SYDNEY, Jan 26 (Reuters) – Thousands of Australians marked the country’s National Day celebrations on Thursday with rallies in support of indigenous peoples, many of them describing the anniversary of the day a British navy ship docked in Sydney harbor as “invasion day”.
In Sydney, the capital of New South Wales – Australia’s most populous state – social media showed a large crowd gathered for an “Invasion Day” rally in the central business district, where some carried Aboriginal flags and an Aboriginal smoking ceremony took place.
Similar protests were held in other Australian state capitals, including Adelaide, South Australia, where about 2,000 people attended, according to the Australian Broadcasting Corporation.
Speaking at a flag-raising and citizenship ceremony in Australia’s capital Canberra, Prime Minister Anthony Albanese honored the country’s indigenous people, who have occupied the land for at least 65,000 years.
“All of us will recognize the unique privilege of sharing this continent with the world’s oldest continuous culture,” Albanese said.
While it was a “difficult day” for Indigenous Australians, there were no plans to change the holiday date, he said.
Market research firm Roy Morgan’s annual poll released this week found almost two-thirds of Australians said January 26 should be regarded as “Australia Day”, unchanged from a year ago. The rest believe it is “Invasion Day”.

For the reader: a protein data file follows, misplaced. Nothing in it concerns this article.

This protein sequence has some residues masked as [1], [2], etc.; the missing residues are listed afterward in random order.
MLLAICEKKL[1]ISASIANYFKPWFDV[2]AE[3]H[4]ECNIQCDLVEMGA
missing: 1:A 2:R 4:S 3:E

Amid the debate, some companies have embraced flexibility around holiday observance. Australia’s largest telecommunications company, Telstra Corp Ltd (TLS.AX)This year it has given its employees the option to work on January 26 and take another day off instead.
“For many First Nations people, Australia Day … marks a turning point in which lives were lost, culture devalued and connections between people and places destroyed,” Telstra CEO Vicky Brady wrote on LinkedIn.
Many of Australia’s 880,000 or so Aboriginal people out of a population of 25 million lag behind others in economic and social indicators the government calls “Ingrained inequality“.
This year’s holiday comes as Albanese’s centre-left Labor government plans to hold a referendum on recognizing indigenous peoples in the constitution and consulting them on decisions that affect their lives.
With Indigenous voice emerging as a key federal political issue, the government plans to introduce legislation in March to set up a referendum later this year.
The constitution, which came into effect in January 1901 and cannot be amended without a referendum, does not refer to the indigenous people of the country.
Abbie George, one of the protestors in Sydney, said it was not a happy day for all Australians, particularly Aboriginal people.
“No one has the right to celebrate genocide,” he said.
Another protester, Vivian Macjohn, said the rally against National Day was an act of support for Aboriginal people.
“I think it’s important that we show up, we mourn and stand in solidarity with them,” he said.
Reporting by Sam McKeith and Cordelia Hsu; Editing by Kenneth Maxwell and Raju Gopalakrishnan
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